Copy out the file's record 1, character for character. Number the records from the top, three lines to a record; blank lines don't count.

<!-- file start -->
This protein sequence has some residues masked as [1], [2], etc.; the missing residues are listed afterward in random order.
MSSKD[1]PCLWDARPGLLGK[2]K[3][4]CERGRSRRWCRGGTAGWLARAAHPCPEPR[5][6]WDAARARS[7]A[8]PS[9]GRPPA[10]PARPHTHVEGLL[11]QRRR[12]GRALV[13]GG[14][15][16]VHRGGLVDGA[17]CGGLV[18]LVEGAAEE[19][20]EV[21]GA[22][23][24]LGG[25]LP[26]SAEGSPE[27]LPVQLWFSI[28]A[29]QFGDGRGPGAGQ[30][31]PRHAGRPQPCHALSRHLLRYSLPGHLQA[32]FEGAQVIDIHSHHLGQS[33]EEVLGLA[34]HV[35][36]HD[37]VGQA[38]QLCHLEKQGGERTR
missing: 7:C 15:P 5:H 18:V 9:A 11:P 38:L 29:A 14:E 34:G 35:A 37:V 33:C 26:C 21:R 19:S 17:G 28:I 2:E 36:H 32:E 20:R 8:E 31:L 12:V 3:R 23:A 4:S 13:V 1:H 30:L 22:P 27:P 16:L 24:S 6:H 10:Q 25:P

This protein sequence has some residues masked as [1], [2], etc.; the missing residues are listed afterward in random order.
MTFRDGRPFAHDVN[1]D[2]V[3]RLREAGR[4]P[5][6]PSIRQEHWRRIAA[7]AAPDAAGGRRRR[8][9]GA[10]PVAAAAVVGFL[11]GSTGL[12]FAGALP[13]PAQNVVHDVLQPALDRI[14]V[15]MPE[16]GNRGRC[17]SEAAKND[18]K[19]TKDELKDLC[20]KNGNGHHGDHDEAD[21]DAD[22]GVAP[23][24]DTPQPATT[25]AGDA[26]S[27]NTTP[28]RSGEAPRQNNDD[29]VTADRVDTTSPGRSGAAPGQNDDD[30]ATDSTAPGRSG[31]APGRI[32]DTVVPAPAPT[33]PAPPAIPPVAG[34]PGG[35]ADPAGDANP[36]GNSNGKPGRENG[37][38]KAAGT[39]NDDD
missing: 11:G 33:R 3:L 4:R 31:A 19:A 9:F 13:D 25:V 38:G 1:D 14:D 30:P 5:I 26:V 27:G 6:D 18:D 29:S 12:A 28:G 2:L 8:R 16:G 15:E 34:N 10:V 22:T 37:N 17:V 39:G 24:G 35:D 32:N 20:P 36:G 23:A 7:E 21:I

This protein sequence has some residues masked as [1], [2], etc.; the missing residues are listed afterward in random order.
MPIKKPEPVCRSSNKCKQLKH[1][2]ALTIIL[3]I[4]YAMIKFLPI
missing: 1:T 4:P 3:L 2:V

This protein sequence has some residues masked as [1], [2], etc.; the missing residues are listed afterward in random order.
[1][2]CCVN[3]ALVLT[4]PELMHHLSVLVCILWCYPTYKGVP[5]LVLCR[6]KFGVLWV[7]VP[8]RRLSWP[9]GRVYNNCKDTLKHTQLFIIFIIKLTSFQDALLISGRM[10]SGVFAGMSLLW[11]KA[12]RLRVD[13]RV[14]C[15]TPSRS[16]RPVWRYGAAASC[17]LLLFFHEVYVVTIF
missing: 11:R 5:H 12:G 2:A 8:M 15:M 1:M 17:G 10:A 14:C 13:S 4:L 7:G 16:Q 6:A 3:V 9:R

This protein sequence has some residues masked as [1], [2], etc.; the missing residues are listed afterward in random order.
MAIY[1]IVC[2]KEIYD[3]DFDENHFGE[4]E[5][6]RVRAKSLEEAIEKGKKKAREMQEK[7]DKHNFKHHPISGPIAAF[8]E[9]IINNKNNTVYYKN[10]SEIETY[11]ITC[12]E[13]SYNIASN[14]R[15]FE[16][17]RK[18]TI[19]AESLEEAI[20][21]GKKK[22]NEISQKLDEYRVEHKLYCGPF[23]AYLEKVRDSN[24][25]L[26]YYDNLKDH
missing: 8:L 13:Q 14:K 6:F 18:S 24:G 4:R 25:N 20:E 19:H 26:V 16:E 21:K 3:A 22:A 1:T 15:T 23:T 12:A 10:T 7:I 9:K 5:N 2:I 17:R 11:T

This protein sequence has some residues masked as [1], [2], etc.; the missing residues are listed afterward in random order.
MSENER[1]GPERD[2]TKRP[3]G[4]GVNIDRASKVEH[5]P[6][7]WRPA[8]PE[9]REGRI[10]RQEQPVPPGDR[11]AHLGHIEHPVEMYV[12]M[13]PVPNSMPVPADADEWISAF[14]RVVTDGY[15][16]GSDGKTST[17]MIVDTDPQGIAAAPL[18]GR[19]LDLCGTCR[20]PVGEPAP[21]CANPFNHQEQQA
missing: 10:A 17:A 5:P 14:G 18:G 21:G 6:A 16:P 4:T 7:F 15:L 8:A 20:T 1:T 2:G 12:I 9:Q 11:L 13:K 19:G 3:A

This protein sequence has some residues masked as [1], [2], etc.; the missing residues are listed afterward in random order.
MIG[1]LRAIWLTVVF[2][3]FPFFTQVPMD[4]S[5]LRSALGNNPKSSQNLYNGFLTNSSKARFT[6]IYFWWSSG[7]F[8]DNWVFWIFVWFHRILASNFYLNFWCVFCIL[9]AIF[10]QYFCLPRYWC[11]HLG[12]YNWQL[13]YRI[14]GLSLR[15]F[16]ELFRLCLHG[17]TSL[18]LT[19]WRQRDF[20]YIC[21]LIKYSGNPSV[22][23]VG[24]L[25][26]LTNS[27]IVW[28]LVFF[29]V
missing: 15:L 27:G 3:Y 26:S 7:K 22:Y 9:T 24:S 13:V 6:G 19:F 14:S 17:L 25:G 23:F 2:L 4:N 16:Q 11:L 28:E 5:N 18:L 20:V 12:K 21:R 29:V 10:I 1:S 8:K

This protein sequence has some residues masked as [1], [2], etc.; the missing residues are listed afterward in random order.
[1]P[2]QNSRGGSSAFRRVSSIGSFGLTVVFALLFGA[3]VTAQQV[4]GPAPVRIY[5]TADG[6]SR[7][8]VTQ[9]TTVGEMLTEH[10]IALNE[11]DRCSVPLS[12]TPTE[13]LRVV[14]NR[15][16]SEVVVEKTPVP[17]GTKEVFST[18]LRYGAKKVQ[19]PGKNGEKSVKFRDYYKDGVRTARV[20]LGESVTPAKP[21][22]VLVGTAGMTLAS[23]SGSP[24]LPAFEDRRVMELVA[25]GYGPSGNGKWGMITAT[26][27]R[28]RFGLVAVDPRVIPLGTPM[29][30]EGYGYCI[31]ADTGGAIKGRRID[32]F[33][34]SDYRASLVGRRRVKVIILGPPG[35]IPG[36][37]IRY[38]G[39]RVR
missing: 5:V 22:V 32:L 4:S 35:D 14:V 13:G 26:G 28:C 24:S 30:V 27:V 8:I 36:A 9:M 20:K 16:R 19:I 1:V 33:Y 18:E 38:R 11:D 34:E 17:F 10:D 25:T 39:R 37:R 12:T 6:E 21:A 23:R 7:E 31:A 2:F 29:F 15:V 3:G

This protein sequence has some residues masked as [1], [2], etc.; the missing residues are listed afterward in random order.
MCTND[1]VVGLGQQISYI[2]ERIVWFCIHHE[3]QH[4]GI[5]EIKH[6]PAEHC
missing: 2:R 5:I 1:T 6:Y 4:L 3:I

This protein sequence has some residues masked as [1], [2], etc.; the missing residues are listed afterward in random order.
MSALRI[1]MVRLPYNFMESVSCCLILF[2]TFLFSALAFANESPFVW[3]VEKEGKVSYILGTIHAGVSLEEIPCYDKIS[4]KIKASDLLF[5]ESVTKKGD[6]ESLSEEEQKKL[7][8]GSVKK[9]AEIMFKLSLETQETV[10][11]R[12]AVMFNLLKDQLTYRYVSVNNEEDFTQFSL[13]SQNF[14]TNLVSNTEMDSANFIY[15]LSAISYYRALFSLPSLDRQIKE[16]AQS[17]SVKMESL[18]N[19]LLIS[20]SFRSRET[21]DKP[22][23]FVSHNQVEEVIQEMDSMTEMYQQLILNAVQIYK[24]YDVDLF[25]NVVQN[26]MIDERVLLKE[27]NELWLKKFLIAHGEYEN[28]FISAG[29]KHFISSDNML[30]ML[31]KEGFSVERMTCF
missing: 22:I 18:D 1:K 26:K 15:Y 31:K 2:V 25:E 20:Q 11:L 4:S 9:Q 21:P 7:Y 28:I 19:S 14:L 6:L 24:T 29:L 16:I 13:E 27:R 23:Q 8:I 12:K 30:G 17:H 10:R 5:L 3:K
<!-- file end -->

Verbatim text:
This protein sequence has some residues masked as [1], [2], etc.; the missing residues are listed afterward in random order.
MSSKD[1]PCLWDARPGLLGK[2]K[3][4]CERGRSRRWCRGGTAGWLARAAHPCPEPR[5][6]WDAARARS[7]A[8]PS[9]GRPPA[10]PARPHTHVEGLL[11]QRRR[12]GRALV[13]GG[14][15][16]VHRGGLVDGA[17]CGGLV[18]LVEGAAEE[19][20]EV[21]GA[22][23][24]LGG[25]LP[26]SAEGSPE[27]LPVQLWFSI[28]A[29]QFGDGRGPGAGQ[30][31]PRHAGRPQPCHALSRHLLRYSLPGHLQA[32]FEGAQVIDIHSHHLGQS[33]EEVLGLA[34]HV[35][36]HD[37]VGQA[38]QLCHLEKQGGERTR
missing: 7:C 15:P 5:H 18:V 9:A 11:P 38:L 29:A 14:E 34:G 35:A 37:V 33:C 26:C 21:R 19:S 17:G 28:I 2:E 36:H 32:E 20:R 8:E 31:L 12:V 3:R 23:A 4:S 13:V 1:H 30:L 22:P 27:P 16:L 24:S 6:H 10:Q 25:P